Diffstat (limited to 'include/linux/refcount.h')
1 files changed, 18 insertions, 5 deletions
diff --git a/include/linux/refcount.h b/include/linux/refcount.h
index 0ac50cf62d06..0e3ee25eb156 100644
@@ -38,11 +38,24 @@
* atomic operations, then the count will continue to edge closer to 0. If it
* reaches a value of 1 before /any/ of the threads reset it to the saturated
* value, then a concurrent refcount_dec_and_test() may erroneously free the
- * underlying object. Given the precise timing details involved with the
- * round-robin scheduling of each thread manipulating the refcount and the need
- * to hit the race multiple times in succession, there doesn't appear to be a
- * practical avenue of attack even if using refcount_add() operations with
- * larger increments.
+ * underlying object.
+ * Linux limits the maximum number of tasks to PID_MAX_LIMIT, which is currently
+ * 0x400000 (and can't easily be raised in the future beyond FUTEX_TID_MASK).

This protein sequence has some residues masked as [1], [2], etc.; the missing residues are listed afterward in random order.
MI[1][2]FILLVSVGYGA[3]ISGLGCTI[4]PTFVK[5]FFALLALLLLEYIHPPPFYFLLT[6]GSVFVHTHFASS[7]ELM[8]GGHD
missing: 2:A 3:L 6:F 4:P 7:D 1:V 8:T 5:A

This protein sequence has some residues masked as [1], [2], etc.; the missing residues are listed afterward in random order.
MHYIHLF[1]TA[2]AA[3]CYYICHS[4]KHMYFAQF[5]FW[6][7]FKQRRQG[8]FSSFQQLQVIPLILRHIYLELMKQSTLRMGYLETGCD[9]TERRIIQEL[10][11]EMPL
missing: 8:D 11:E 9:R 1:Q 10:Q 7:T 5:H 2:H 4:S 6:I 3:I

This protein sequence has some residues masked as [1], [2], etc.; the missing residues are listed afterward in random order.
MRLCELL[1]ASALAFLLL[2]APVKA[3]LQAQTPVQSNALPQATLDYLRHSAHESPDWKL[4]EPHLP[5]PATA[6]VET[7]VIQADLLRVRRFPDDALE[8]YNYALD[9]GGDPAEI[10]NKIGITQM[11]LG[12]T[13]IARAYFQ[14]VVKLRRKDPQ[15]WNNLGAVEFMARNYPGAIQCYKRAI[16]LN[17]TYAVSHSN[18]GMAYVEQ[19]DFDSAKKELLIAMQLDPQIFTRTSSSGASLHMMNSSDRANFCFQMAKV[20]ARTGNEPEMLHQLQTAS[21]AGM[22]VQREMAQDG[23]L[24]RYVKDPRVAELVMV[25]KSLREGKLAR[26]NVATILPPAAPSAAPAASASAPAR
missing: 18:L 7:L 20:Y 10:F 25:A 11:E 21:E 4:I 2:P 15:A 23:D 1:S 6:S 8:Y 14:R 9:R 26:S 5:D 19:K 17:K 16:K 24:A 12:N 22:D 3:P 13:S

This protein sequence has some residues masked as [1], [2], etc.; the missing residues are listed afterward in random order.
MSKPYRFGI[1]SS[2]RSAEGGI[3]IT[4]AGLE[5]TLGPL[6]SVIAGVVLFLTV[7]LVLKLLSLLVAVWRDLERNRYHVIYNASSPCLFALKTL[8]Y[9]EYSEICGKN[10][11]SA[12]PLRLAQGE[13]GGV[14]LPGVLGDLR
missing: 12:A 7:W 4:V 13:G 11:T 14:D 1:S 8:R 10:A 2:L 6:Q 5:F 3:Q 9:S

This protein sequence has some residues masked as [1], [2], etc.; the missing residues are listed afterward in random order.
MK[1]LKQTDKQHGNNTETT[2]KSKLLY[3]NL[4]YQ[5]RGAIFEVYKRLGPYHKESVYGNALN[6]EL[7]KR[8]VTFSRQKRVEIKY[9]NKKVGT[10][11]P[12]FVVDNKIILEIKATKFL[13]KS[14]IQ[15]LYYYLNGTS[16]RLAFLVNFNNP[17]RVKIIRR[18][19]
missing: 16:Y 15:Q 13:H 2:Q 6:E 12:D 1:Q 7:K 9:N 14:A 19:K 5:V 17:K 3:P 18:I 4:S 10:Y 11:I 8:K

+ * With the current PID limit, if no batched refcounting operations are used and
+ * the attacker can't repeatedly trigger kernel oopses in the middle of refcount
+ * operations, this makes it impossible for a saturated refcount to leave the
+ * saturation range, even if it is possible for multiple uses of the same
+ * refcount to nest in the context of a single task:
+ * (UINT_MAX+1-REFCOUNT_SATURATED) / PID_MAX_LIMIT =
+ * 0x40000000 / 0x400000 = 0x100 = 256
+ * If hundreds of references are added/removed with a single refcounting
+ * operation, it may potentially be possible to leave the saturation range; but
+ * given the precise timing details involved with the round-robin scheduling of
+ * each thread manipulating the refcount and the need to hit the race multiple
+ * times in succession, there doesn't appear to be a practical avenue of attack
+ * even if using refcount_add() operations with larger increments.
* Memory ordering